I went to see the NBCC's* “This Critical Moment” panel for the single reason that last year I hadn't and missed Rigoberto González's discussion of Álvaro Enrigue (whose work we've published). I felt what he had to say about Enrigue was important and well thought out, the sort of analysis that good critics aspire to.
So this year I went to see what Rigoberto had to say. Interestingly, he chose an author, Martín Solares, who I had seen the day before talking about an author he loved, Juan Rulfo. Solares was in the audience and I had the good fortune to say hello to him after the panel before he whooshed off to speak on a short story panel discussion.
Solares just published his first novel, The Black Minutes (read an excerpt from 2006 we also published), which Titel Magazine from Germany said was “one of the most ambitious crime novels that Mexico has had to offer since the great works of Paco Ignacio Taibo II.”
Rigoberto said that as a US/Latino critic that he primarily looks at the literature produced by English speaking, English writers in the US. Solares, as a Mexican/Spanish language writer, was completely off his radar screen, but he feels that The Black Minutes is an important cross-over of Mexican literature into the US that will be embraced by the US Latino readership and beyond. This is a “border novel” giving us a unique look at the US/Mexican border from the perspective of the other side.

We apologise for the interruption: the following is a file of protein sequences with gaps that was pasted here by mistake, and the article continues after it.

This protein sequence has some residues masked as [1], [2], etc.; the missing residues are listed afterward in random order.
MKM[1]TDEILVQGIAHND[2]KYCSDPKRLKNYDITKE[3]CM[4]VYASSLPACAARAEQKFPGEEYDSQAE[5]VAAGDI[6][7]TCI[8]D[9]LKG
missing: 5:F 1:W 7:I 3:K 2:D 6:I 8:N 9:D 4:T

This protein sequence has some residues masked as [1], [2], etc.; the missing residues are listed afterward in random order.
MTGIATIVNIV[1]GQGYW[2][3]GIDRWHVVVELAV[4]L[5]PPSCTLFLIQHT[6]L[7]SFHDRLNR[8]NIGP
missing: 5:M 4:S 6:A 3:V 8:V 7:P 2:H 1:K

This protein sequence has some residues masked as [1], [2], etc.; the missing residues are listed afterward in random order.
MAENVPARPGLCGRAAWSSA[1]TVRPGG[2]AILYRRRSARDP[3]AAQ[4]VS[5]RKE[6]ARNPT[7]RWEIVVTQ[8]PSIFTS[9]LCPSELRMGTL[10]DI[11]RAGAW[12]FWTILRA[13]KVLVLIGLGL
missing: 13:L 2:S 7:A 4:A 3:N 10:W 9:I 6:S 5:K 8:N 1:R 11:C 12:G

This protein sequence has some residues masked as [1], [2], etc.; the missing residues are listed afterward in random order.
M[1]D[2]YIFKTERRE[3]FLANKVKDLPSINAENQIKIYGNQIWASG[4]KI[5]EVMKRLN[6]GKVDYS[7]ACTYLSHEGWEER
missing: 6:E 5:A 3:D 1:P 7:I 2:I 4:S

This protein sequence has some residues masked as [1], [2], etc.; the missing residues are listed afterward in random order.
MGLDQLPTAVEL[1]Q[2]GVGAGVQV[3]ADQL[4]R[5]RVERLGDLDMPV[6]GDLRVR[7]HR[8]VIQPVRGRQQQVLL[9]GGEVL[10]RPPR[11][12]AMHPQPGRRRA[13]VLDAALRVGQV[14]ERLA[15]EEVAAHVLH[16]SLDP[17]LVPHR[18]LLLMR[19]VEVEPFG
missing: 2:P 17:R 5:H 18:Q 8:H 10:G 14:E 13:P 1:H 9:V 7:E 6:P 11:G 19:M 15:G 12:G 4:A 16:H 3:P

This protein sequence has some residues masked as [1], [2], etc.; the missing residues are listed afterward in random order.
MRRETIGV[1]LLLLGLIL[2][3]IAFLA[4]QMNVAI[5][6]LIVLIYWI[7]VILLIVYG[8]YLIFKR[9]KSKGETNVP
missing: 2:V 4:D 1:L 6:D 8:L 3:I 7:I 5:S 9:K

“The curiosity about this novel,” Rigoberto said, “is that it defies characterization.” Critics want to define it as a crime novel, but others are tempted to call it magical realism. It is both and neither. Anyone who approaches it as crime fiction will be disappointed by its pacing and digressions. Anyone who approaches it as magical realism will be disappointed because it's grounded in such harsh realities of Mexican crime. However, despite the tragedy of the novel taking on the subjects of crime, femicide and corruption, “this is a really entertaining piece of literature.”
Another note on this novel is that one of its translators was Aura Estrada who died in a tragic accident before the novel was published – González said the translation is “extraordinary.” You can hear all of his remarks in the video above, which continues at the NBCC Website.
The event was held at The Austrian Cultural Forum and besides Rigoberto González, also included Eric Banks talking about Peter Stamm and Peter Schneider, Jane Ciabattari on Sherman Alexie, and Mary Ann Newman on Quim Monzó (whom she has translated so was able to give a unique perspective). You can see videos of all of these discussions at the NBCC Website.
*full disclosure: the NBCC is a client of mine in my day job as a Web developer.